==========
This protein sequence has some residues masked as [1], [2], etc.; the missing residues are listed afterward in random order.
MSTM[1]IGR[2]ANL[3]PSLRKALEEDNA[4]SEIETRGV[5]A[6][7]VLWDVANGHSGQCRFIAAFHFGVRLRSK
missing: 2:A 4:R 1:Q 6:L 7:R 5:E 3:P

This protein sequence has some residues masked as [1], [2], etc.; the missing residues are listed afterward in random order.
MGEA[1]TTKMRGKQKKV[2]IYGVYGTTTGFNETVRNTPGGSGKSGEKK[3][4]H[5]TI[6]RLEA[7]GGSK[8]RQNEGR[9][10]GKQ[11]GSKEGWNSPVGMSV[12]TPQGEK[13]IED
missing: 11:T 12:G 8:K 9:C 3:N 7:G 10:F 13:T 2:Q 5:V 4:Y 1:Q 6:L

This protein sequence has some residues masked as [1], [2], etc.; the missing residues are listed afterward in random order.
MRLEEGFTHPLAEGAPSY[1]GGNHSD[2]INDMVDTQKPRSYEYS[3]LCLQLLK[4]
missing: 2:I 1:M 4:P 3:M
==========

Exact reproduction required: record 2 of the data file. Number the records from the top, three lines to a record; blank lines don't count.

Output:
This protein sequence has some residues masked as [1], [2], etc.; the missing residues are listed afterward in random order.
MGEA[1]TTKMRGKQKKV[2]IYGVYGTTTGFNETVRNTPGGSGKSGEKK[3][4]H[5]TI[6]RLEA[7]GGSK[8]RQNEGR[9][10]GKQ[11]GSKEGWNSPVGMSV[12]TPQGEK[13]IED
missing: 11:T 12:G 8:K 9:C 3:N 7:G 10:F 13:T 2:Q 5:V 4:Y 1:Q 6:L